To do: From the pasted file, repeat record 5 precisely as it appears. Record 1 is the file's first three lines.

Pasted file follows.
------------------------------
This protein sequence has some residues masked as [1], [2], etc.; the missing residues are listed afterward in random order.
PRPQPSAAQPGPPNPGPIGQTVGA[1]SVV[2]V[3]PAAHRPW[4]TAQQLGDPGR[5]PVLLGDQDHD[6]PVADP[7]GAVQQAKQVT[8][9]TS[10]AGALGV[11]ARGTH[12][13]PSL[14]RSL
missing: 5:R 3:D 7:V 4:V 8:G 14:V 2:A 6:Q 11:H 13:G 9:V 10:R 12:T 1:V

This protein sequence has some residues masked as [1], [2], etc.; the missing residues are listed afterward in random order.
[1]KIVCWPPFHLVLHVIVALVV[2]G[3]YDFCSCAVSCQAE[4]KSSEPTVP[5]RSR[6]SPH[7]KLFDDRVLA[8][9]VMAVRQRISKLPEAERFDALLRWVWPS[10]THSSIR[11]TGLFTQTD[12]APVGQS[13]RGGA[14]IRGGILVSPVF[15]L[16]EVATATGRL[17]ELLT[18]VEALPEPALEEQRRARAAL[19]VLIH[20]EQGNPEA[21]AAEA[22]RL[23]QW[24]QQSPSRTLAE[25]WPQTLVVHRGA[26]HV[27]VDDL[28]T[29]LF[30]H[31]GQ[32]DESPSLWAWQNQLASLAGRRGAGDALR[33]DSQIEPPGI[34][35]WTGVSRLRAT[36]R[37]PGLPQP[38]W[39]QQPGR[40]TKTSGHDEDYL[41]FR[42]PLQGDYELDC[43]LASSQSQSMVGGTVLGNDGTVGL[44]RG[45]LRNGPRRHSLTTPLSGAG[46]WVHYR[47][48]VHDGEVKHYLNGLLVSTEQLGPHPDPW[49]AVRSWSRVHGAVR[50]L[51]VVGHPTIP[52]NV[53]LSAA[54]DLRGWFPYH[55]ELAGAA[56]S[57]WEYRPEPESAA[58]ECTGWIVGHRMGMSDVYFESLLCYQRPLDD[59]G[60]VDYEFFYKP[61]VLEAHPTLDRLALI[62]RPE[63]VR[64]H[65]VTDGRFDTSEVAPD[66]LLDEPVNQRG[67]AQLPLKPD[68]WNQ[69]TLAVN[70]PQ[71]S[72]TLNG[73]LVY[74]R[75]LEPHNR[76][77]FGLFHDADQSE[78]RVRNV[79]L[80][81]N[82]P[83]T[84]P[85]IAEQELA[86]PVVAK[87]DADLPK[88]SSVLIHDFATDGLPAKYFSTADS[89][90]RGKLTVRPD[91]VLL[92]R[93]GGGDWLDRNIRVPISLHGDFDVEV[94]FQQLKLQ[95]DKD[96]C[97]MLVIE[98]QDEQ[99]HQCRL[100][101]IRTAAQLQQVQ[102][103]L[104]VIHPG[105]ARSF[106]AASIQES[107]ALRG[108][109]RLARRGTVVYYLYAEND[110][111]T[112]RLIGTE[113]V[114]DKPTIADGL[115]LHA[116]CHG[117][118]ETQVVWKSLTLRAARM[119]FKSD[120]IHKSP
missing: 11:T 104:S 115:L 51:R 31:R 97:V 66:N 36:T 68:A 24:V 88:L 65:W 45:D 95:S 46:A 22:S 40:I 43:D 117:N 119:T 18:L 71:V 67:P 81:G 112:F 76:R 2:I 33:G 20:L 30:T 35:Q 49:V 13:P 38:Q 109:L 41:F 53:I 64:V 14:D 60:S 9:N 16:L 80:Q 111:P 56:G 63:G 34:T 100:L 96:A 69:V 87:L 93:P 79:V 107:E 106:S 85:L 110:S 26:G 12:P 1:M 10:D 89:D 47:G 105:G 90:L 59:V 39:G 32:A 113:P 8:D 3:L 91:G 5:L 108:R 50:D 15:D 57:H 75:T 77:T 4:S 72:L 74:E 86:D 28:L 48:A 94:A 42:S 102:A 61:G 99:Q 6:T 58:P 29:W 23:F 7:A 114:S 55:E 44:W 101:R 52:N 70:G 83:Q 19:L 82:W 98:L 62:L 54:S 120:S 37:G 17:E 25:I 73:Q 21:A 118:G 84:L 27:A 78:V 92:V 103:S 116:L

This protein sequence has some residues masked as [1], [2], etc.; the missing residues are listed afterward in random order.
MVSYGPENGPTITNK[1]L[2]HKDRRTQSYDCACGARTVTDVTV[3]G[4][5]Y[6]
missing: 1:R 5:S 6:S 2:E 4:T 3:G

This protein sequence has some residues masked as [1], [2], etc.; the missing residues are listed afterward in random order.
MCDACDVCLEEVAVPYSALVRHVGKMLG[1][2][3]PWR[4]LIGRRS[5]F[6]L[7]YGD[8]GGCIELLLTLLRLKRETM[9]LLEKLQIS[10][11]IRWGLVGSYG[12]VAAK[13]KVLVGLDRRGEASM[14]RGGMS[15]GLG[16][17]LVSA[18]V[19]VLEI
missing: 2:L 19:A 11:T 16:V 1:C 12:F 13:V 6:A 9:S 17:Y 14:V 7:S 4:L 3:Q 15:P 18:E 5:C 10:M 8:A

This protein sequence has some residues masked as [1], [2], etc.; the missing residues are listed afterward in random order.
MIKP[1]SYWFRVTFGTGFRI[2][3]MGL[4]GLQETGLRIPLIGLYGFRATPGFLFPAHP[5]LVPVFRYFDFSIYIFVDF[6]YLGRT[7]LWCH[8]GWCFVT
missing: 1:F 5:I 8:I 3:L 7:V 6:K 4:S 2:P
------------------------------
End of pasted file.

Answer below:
This protein sequence has some residues masked as [1], [2], etc.; the missing residues are listed afterward in random order.
MIKP[1]SYWFRVTFGTGFRI[2][3]MGL[4]GLQETGLRIPLIGLYGFRATPGFLFPAHP[5]LVPVFRYFDFSIYIFVDF[6]YLGRT[7]LWCH[8]GWCFVT
missing: 1:F 5:I 8:I 3:L 7:V 6:K 4:S 2:P